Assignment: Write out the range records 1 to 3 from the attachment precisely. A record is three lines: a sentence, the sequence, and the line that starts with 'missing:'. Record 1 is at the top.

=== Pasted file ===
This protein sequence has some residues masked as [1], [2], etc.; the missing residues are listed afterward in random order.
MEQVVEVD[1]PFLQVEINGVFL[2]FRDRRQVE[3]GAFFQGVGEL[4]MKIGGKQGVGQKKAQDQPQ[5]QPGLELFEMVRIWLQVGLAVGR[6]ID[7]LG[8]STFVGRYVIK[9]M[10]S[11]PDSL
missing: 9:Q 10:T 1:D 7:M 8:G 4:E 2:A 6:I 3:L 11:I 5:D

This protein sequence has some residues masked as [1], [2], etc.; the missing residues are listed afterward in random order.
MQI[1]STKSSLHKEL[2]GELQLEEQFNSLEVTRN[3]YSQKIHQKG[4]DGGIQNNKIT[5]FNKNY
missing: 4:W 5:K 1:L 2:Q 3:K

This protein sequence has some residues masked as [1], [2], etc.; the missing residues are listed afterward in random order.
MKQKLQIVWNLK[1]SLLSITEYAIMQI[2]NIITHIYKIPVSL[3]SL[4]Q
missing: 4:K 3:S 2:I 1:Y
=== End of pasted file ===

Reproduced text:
This protein sequence has some residues masked as [1], [2], etc.; the missing residues are listed afterward in random order.
MEQVVEVD[1]PFLQVEINGVFL[2]FRDRRQVE[3]GAFFQGVGEL[4]MKIGGKQGVGQKKAQDQPQ[5]QPGLELFEMVRIWLQVGLAVGR[6]ID[7]LG[8]STFVGRYVIK[9]M[10]S[11]PDSL
missing: 9:Q 10:T 1:D 7:M 8:G 4:E 2:A 6:I 3:L 11:I 5:D

This protein sequence has some residues masked as [1], [2], etc.; the missing residues are listed afterward in random order.
MQI[1]STKSSLHKEL[2]GELQLEEQFNSLEVTRN[3]YSQKIHQKG[4]DGGIQNNKIT[5]FNKNY
missing: 4:W 5:K 1:L 2:Q 3:K

This protein sequence has some residues masked as [1], [2], etc.; the missing residues are listed afterward in random order.
MKQKLQIVWNLK[1]SLLSITEYAIMQI[2]NIITHIYKIPVSL[3]SL[4]Q
missing: 4:K 3:S 2:I 1:Y